The public health workers behind the Ebola response in the Democratic Republic of the Congo are struggling to combat an outbreak of the deadly virus in what is effectively a war zone.
In the past, Ebola outbreaks have been confined to isolated, rural areas, where they could be contained until they burned out. Now, the disease outbreak is in the second-most densely populated area of DRC.
With over 10 major episodes of violence since the DRC outbreak was declared in August, insecurity and community mistrust has made it difficult to gauge the true extent of Ebola’s spread.
High-level talks are under way between global health officials in the DRC to see what more can be done to shore up the security situation in the outbreak zone and what other resources the country needs to battle the virus.
When someone in the community dies of Ebola at home, the Red Cross has been sending teams to collect the body and conduct a safe burial.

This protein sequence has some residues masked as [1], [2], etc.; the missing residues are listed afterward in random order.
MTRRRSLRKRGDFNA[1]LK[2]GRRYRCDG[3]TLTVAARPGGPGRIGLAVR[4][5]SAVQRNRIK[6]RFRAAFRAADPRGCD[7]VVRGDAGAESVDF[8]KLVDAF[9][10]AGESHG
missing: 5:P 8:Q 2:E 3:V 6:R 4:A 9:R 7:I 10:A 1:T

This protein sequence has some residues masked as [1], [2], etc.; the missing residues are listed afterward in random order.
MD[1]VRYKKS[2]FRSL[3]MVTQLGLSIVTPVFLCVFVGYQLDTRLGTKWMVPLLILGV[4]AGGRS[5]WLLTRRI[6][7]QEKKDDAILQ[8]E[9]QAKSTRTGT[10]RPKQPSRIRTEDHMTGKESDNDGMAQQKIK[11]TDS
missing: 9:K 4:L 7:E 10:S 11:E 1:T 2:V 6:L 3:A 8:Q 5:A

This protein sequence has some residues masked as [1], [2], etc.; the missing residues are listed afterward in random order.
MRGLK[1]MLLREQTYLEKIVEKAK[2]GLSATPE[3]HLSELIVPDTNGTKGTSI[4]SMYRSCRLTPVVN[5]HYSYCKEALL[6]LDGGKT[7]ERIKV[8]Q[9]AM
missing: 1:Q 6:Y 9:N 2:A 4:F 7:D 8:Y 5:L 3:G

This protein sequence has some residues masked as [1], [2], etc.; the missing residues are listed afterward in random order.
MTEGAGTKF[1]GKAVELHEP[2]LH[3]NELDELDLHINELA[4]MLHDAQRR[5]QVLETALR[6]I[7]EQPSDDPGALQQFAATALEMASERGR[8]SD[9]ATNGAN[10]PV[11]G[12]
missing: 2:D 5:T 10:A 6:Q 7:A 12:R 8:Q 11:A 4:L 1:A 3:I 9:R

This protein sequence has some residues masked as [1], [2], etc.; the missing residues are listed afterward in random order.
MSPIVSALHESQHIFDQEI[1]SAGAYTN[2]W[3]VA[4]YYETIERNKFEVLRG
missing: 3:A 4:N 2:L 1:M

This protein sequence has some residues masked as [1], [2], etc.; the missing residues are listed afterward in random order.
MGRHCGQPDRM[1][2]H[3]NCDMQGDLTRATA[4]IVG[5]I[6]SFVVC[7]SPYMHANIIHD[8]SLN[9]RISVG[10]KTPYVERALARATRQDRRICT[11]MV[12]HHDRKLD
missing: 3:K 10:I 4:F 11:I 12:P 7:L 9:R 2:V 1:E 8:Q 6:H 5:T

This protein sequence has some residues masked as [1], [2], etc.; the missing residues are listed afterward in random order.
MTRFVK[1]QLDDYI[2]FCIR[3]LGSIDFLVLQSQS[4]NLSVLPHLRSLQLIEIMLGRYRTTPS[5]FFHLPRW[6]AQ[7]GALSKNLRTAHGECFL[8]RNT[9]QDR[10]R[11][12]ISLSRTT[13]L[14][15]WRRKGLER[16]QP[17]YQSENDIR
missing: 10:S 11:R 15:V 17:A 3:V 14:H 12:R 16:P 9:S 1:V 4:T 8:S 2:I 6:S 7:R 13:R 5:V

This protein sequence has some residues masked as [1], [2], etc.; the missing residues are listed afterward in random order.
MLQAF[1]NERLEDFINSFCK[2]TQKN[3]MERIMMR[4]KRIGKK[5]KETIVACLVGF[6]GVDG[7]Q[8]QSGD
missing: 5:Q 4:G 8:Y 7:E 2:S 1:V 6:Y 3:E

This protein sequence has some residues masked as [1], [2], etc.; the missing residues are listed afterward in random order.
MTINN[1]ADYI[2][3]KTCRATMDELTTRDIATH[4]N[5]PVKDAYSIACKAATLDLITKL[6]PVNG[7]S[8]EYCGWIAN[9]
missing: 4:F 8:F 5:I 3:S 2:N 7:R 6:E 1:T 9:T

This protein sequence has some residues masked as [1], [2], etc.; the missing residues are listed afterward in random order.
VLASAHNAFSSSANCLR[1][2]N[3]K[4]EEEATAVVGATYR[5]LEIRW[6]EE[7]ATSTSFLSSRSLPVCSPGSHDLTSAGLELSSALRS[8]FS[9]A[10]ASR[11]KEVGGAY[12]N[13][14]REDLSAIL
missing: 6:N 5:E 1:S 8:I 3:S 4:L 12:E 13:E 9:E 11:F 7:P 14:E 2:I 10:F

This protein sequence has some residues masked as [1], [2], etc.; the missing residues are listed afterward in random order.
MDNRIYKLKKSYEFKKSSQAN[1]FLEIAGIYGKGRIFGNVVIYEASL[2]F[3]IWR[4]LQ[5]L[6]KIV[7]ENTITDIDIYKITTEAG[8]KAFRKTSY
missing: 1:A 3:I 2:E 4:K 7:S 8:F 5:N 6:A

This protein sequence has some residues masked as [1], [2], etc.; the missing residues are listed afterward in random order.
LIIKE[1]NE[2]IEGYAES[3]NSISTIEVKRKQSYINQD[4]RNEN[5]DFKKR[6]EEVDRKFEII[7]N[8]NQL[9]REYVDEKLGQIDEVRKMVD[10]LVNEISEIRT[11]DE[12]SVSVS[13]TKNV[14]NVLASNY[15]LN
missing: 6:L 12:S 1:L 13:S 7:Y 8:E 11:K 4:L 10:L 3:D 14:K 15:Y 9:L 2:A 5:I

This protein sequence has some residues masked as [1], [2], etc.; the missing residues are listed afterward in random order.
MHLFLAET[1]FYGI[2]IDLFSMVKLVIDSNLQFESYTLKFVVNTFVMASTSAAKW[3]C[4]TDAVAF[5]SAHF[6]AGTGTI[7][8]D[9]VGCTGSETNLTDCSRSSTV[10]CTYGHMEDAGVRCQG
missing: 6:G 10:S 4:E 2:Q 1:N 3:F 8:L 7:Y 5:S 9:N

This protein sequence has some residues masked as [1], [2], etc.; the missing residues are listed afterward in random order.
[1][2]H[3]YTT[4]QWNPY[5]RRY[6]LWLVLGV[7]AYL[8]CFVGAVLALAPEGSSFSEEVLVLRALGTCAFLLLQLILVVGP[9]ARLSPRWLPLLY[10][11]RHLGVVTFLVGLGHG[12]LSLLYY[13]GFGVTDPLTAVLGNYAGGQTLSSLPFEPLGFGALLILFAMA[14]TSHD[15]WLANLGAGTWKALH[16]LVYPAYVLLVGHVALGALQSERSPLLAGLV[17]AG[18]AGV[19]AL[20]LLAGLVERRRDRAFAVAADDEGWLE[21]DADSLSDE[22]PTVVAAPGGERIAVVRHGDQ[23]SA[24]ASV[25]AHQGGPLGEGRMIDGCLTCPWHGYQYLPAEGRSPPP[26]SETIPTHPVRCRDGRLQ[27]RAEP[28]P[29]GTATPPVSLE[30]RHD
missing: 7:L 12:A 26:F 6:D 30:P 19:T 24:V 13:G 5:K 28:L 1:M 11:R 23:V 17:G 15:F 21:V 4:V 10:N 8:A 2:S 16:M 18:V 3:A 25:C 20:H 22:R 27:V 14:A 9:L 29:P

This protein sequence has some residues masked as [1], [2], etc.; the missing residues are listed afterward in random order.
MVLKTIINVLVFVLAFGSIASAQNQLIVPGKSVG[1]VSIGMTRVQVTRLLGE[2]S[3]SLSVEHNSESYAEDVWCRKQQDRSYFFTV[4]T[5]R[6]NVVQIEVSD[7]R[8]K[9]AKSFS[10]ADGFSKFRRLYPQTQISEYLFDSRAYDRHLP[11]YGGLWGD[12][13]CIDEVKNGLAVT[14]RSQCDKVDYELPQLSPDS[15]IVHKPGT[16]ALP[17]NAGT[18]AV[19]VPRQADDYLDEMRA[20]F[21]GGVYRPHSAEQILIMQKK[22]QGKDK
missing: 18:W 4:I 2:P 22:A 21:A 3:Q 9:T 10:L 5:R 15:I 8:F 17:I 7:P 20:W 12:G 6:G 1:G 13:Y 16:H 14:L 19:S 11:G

The Ebola outbreak in the Democratic Republic of the Congo has reached a dangerous phase, with the response operation acknowledging it hasn’t got a full picture of where the virus is spreading in a large urban center.
The number of cases of Ebola has accelerated in the past two weeks. Half have been in and around Beni, where the response was disrupted last month by a period of official mourning following attacks by armed groups.
Right now the DRC is experiencing a world-first: an Ebola outbreak in a war zone. While disease hunters have learned a lot from previous tragedies, like the 2013 outbreak that killed more than 11,000 people in West Africa, this is the one scenario no one’s been able to prepare for.
The Ebola response teams in the Democratic Republic of the Congo are having increasing trouble keeping track of where the virus is spreading, a problem that threatens containment efforts and undermines the effectiveness of the vaccination program there.
Health teams responding to Congo's latest Ebola outbreak are attacked three or four times a week on average, a level of violence unseen in the country's nine previous outbreaks of the deadly virus.